and all the girls wanted you. You
are handsome, \ou knc.v, and it was
amusing to lead you ci . What is a
kiss or two one way or the other?"
Paul Danvers listened dazedly, his
astonishment and shock growing
deeper as she went on. "Nonsense"
and "fun!" All the sweet promises
had meant nothing more than this!
He was not a man of many fancies.
He (11(1 not love every woman lie iuet.
Hut. this girl before him, whom leliad
known only for a few months,
had first appealed to his sense of
beauty, then, because of her apparent
ignoring of the homage which all
men paid her, had attracted his admiral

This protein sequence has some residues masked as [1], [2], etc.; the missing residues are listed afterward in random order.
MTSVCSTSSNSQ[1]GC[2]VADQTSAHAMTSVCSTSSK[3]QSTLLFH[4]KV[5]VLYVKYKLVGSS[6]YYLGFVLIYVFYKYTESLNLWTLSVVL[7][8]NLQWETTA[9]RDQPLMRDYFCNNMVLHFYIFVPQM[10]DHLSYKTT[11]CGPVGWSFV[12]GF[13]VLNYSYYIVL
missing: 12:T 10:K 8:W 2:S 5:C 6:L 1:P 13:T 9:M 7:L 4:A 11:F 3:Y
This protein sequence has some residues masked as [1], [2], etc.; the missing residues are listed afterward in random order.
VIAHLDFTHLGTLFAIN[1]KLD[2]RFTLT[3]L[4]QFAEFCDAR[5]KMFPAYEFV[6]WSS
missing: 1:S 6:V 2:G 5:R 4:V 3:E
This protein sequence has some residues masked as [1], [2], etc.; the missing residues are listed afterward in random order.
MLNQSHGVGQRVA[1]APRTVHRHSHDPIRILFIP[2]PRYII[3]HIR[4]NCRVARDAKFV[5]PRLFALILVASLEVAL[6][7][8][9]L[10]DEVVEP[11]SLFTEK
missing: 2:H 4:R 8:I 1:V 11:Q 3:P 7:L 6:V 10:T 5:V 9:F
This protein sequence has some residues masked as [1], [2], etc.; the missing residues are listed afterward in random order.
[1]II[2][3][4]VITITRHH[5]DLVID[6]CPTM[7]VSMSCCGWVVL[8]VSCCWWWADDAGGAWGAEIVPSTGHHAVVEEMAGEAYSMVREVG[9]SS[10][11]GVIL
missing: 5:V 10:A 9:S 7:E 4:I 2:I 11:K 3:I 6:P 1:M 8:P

She was much sought after, and
when, after repeated attempts to win
her favor he performed some slight
service in iier behalf, thereby bringing
liiOiJieiC 4nto her notice, and sh
gave/film a grateful glance from those ;
lugferous eyes, he fit something deep-)
t*r iiinn admiration. Then began hi"
ardent courtship, in which sho m<>l
him half way, showing plainly her
preference for him jabove all others.
And bis whole being bad Kono out <
in appeal to 111 is little bit of woman- .
hood that soon rnnn: to menn every-j
tliink dosirablto him. Her thoughts. j
her wishes, h> v styles, were studied.
/Hid |i lifo 1 rmiiliift 11 m i >*" 1 I'? I
1hnm as nearly ?as possible. Then
there hail come the evening that
wouir : I a nil out forever a bright
-not iti his life, wh-n, standing here
in ainios' tills identical :-?>i?l, she had
laid her warm lips a 'air a his own
i! a pledge of lov . Now she stood
there perfectly indifferent.
"I still can't believe you m -an to,